Friday, May 28, 2010

Next Project?

So the Mendel printer's almost done. What's on my list of potential projects?

  • Build a model of a railroad handcar, using the Makerbot to print all the cast and fabricated metal parts, but using wood for the parts that would be wood on the real thing.
  • Print some large railroad wheels, either for the handcar or for some other project. How large can I go?
  • An HO model of a 1950's style burger stand (like this Dairy Queen
  • More ergonomic throttle case for the model railroad throttles I use.
  • Print a full railroad car in HO. (Requires the Mendel so I can print a 6" long piece.)

RepRap Mendel Printing!

Once I'd printed all the parts for my Reprap Mendel printer, I thought I was close to done. In reality, it took me another two months to finish: getting the stepper motors, tuning the mechanism, and (finally) making a new extruder for squirting out the plastic. The last step was the hardest; the Makerbot plastruder won't fit on the Mendel, and the new heater barrel needs to be longer than the Makerbot one.

After a bunch of assembling, machining, and cursing, I finally had my Mendel printing tonight. The X axis is still slipping a bit and I'm having problems with dimensions (probably because of friction on the X carriage), but I printed several of the 20 mm test cubes in a row, so it looks like the Mendel's printing.



For the Mendel itself, it's mostly built as described in the instructions, but I did make two changes. I was going to use the Mendel's long drive gears for the stepper motors, but filing flats on the stepper motor shafts was too time-consuming. I instead went to nophead's Mendel pulleys, drilling each to be a press fit on the stepper motor shaft. So far, they've worked fine with no slipping. Each required a little cleanup with a grinding bit in a Dremel moto-tool to clean up extra plastic on the gear teeth. I also ended up fabricating the X axis motor bracket from sheet plastic (1/2" thick) because of problems printing the part.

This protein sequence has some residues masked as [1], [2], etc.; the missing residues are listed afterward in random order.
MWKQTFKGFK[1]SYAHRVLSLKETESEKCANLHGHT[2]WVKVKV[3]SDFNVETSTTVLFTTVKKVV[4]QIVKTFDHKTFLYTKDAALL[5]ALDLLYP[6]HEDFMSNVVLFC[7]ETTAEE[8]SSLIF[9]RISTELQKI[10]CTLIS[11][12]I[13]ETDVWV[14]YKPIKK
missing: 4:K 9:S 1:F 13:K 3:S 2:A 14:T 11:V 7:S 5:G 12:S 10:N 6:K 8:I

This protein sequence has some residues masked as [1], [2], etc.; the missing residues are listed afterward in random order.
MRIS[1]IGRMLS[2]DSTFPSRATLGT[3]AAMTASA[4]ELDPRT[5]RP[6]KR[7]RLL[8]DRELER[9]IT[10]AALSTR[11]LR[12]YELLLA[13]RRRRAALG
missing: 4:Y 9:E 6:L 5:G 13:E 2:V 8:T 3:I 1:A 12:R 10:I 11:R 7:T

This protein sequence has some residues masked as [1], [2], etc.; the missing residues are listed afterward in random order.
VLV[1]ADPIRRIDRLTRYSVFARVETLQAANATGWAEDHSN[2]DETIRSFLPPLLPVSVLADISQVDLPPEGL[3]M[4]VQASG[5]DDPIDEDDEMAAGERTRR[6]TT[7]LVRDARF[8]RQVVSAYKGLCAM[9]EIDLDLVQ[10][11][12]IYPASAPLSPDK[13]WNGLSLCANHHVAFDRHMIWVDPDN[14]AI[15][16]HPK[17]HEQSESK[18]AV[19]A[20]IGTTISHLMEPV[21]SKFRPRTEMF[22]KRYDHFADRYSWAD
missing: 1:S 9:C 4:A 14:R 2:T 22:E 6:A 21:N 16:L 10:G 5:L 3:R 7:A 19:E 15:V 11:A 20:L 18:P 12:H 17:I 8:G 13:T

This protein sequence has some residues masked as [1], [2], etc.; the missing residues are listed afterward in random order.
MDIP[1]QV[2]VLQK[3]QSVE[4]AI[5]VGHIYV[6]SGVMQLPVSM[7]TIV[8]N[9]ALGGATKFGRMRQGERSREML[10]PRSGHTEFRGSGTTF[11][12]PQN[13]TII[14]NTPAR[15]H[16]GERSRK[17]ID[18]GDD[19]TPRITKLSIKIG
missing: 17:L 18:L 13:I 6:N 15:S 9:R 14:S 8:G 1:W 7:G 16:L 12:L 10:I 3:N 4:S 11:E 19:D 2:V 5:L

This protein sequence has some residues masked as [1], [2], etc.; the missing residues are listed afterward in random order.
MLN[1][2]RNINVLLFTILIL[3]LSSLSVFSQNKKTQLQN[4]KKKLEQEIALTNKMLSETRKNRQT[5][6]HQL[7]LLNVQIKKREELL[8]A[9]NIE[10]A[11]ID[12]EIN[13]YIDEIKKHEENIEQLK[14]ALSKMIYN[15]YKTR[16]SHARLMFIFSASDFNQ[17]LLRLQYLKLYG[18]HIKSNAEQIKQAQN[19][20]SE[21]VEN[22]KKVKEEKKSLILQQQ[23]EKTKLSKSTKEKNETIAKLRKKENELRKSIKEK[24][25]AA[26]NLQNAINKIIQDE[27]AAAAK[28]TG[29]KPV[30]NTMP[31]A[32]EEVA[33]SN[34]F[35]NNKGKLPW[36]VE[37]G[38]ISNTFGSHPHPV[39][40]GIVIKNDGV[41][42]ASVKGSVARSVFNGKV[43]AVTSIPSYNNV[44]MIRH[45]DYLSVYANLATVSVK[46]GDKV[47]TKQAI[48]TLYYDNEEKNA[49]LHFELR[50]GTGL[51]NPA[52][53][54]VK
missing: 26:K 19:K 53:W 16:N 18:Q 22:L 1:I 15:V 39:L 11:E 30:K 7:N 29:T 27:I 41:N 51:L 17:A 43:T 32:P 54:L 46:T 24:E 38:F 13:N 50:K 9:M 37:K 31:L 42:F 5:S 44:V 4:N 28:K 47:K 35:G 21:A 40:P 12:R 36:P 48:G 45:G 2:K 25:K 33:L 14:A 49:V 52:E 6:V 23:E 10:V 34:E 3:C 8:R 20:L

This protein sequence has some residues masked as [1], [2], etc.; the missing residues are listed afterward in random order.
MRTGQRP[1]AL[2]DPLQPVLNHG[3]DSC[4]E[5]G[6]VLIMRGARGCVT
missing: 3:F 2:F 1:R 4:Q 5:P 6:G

For the extruder, I used Zaggo's Printruder II with a Makerbot gear motor, homemade printer barrel, and homemade gear pulley. I turned the pulley from brass rod on a lathe, cut the teeth with a file, and drilled and tapped a hole for a set screw. The teeth weren't large enough to grip the filament at first, but some coarse filing resulted in ugly, but very functional teeth. I used a spare Makerbot heater barrel and a new insulator barrel turned from PEEK rod for the heater. The insulator barrel needed to be two inches long (as compared to 35 mm/1.3 inches) to reach through the Mendel's X carriage. Turning the PEEK was remarkably easy; it machines easily and doesn't melt too quickly. It's also expensive at $30/foot, but I much prefer being able to make my own insulators whenever my Makerbot breaks. I couldn't find screws long enough to reach from the heat shield to the printruder body, so I took more brass rod, drilled and threaded it through, and the used two 1.5 inch 4-40 screws to hold the heat shield and pull the barrel to the printruder body.

I've only printed so far with the Mendel using the Makerbot's electronics. If it looks like it's printing well, then I'll take the plunge and buy another set of the Makerbot electronics. I had to solder extra-long wires on all the stepper motors and buy new Molex plugs to fit the Makerbot stepper motor drivers. The extruder controller seemed like it wanted to be closer to the Mendel, so I mounted it as shown.

What do I think of the Mendel so far? It's a mixed bag. I'm really pleased I got this running, and that I was able to fabricate many of the parts (heater barrel, extruder gear, etc.) I'm really curious to see how it does at printing large objects. The Mendel's generally quieter than the Makerbot. On the minus side, the Z axis is a lot slower than the Makerbot because of the large gears at the base of the Z screws. It's difficult to get to some parts; removing and reattaching the extruder (at least with a Makerbot-like heat shield) is more work than on the Makerbot. I also missed the Makerbot's exposed Z axis belts, for it makes minor height adjustments when printing the raft easier. It's possible to adjust the height by spinning the Z screw gears, but they're hard to reach and turn.

More as I get some experience with the new printer.